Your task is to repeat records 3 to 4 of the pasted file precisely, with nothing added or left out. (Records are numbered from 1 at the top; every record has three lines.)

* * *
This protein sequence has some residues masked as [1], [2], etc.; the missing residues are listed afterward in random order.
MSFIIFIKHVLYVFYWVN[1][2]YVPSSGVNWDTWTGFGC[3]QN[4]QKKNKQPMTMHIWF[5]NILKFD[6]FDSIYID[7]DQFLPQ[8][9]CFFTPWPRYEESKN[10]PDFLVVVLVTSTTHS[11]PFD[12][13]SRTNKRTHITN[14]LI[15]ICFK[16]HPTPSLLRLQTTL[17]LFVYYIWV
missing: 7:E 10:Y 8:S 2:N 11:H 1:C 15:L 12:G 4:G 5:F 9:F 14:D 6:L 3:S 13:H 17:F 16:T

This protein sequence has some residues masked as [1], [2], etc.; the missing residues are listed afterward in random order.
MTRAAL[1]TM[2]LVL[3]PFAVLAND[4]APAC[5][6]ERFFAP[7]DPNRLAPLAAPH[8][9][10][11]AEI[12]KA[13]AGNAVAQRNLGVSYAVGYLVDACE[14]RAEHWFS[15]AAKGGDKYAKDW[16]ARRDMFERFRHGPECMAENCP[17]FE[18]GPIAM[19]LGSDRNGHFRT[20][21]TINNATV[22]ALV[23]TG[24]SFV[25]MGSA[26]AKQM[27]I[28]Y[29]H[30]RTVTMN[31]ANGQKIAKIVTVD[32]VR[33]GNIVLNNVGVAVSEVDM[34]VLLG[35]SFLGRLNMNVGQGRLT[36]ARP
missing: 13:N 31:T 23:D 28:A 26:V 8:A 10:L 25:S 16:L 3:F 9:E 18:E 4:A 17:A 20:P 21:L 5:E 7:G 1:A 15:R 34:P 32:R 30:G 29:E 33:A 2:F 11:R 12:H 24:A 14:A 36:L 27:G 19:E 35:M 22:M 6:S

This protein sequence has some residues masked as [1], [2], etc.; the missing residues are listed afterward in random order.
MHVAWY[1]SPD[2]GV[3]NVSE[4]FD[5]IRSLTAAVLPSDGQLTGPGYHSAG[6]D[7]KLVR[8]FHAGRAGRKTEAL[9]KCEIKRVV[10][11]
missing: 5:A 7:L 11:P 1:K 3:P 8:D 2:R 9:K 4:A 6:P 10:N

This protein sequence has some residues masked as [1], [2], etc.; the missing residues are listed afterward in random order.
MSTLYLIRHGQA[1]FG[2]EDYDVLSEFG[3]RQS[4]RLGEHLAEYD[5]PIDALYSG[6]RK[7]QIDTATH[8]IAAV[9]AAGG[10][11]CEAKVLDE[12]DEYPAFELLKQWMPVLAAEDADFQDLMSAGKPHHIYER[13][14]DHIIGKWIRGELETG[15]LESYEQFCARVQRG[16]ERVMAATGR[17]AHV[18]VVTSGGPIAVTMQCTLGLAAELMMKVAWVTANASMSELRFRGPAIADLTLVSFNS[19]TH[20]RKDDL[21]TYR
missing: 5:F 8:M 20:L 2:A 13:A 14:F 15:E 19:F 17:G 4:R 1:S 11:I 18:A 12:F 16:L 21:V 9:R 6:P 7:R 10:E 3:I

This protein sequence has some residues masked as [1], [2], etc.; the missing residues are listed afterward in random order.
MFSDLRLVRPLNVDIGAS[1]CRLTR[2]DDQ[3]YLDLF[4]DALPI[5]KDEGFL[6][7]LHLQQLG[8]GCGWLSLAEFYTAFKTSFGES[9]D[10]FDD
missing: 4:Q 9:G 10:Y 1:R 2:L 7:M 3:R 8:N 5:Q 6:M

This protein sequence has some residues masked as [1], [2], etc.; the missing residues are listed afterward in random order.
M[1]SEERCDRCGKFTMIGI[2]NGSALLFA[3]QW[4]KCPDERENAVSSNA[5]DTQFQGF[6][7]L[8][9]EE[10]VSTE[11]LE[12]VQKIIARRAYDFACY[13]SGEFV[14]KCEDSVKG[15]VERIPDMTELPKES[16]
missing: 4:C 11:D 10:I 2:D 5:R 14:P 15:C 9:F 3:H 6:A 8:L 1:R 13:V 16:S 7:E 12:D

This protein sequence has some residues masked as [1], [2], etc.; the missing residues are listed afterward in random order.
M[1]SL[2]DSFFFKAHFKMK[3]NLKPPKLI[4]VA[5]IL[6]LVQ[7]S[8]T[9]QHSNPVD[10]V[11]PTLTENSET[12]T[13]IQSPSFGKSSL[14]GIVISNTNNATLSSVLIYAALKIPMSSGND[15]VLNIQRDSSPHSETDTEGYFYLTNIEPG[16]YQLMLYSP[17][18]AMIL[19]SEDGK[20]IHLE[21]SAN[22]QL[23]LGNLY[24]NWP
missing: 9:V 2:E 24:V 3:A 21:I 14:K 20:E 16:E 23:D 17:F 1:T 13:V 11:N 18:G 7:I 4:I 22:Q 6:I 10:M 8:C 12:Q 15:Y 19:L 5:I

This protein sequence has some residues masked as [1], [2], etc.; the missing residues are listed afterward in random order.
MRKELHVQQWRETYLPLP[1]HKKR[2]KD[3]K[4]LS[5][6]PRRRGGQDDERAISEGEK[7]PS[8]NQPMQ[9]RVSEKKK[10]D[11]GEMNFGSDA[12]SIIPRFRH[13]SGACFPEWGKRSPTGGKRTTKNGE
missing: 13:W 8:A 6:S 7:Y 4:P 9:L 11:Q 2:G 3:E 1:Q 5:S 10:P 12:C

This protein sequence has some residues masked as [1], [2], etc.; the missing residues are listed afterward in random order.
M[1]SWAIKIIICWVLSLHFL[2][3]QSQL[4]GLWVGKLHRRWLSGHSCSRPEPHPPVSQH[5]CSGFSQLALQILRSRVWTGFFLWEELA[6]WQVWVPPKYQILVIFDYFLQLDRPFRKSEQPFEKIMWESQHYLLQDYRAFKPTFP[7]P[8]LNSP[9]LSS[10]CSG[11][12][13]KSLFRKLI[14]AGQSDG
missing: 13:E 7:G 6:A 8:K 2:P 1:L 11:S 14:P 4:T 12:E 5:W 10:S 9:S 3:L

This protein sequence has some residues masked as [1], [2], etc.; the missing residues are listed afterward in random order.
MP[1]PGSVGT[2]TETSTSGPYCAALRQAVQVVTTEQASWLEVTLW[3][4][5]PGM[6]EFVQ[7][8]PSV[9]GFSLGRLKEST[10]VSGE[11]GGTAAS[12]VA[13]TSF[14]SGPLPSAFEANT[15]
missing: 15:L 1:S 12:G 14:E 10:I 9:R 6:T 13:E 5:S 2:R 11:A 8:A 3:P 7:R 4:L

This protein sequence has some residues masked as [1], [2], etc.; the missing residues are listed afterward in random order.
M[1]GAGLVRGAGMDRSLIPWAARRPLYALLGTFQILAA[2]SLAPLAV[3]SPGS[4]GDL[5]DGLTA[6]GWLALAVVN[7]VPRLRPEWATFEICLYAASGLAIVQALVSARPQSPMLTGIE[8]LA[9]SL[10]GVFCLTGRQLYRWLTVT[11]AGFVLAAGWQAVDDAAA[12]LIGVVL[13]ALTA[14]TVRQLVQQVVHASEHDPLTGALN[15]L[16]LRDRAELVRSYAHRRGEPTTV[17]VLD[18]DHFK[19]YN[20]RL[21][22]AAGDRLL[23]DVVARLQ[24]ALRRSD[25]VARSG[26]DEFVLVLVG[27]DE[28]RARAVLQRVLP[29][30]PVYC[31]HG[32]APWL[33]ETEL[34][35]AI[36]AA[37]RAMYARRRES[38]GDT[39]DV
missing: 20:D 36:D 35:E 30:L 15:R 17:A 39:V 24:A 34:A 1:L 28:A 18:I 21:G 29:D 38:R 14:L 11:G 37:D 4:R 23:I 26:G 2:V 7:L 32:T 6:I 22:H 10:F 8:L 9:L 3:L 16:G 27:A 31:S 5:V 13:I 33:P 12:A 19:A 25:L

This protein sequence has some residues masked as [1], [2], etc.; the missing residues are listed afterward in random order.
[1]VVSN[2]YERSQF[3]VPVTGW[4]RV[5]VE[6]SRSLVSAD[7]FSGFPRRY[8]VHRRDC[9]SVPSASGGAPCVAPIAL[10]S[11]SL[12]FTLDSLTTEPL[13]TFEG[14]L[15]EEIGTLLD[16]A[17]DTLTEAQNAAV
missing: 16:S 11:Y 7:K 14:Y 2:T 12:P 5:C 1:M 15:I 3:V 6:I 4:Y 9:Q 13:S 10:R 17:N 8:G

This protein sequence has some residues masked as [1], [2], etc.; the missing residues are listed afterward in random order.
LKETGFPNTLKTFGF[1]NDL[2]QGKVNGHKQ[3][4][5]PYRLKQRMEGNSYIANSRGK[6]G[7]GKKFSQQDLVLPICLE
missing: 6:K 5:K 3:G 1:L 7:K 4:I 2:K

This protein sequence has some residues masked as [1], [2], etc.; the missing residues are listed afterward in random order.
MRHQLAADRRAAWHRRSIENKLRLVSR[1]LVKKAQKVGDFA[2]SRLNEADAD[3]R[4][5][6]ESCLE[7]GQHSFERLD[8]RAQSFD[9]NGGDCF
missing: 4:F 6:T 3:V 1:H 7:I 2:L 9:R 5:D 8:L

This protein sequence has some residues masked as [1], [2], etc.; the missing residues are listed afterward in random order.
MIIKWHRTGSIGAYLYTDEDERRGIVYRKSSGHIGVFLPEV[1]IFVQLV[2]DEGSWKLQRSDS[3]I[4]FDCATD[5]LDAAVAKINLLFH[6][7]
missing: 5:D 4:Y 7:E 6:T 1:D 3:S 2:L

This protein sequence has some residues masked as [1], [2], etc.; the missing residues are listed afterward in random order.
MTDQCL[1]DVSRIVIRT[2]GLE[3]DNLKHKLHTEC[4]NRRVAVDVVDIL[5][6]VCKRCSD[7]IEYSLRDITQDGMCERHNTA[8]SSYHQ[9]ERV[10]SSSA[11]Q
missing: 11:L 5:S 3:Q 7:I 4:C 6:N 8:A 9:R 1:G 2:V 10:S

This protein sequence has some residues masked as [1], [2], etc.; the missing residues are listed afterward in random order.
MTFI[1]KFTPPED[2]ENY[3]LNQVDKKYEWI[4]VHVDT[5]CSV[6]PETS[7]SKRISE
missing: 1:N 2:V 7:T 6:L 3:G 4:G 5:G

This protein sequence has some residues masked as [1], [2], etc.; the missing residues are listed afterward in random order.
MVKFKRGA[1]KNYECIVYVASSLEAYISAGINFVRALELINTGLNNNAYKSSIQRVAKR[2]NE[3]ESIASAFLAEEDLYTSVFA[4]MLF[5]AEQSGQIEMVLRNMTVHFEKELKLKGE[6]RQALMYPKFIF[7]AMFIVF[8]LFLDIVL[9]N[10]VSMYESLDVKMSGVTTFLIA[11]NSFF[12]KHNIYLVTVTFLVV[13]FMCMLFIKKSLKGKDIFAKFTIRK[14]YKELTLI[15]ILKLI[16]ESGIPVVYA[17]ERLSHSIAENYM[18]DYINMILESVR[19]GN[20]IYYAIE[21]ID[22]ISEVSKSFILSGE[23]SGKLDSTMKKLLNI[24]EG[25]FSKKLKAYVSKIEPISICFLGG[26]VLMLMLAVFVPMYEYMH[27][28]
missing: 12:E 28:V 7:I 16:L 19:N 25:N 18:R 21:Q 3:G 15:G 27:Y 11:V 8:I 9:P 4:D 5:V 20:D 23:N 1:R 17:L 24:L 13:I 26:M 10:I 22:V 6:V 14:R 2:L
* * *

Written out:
This protein sequence has some residues masked as [1], [2], etc.; the missing residues are listed afterward in random order.
MHVAWY[1]SPD[2]GV[3]NVSE[4]FD[5]IRSLTAAVLPSDGQLTGPGYHSAG[6]D[7]KLVR[8]FHAGRAGRKTEAL[9]KCEIKRVV[10][11]
missing: 5:A 7:L 11:P 1:K 3:P 8:D 2:R 9:K 4:A 6:P 10:N

This protein sequence has some residues masked as [1], [2], etc.; the missing residues are listed afterward in random order.
MSTLYLIRHGQA[1]FG[2]EDYDVLSEFG[3]RQS[4]RLGEHLAEYD[5]PIDALYSG[6]RK[7]QIDTATH[8]IAAV[9]AAGG[10][11]CEAKVLDE[12]DEYPAFELLKQWMPVLAAEDADFQDLMSAGKPHHIYER[13][14]DHIIGKWIRGELETG[15]LESYEQFCARVQRG[16]ERVMAATGR[17]AHV[18]VVTSGGPIAVTMQCTLGLAAELMMKVAWVTANASMSELRFRGPAIADLTLVSFNS[19]TH[20]RKDDL[21]TYR
missing: 5:F 8:M 20:L 2:A 13:A 14:F 15:E 19:F 17:G 4:R 1:S 11:I 18:A 12:F 16:L 21:V 9:R 6:P 7:R 10:E 3:I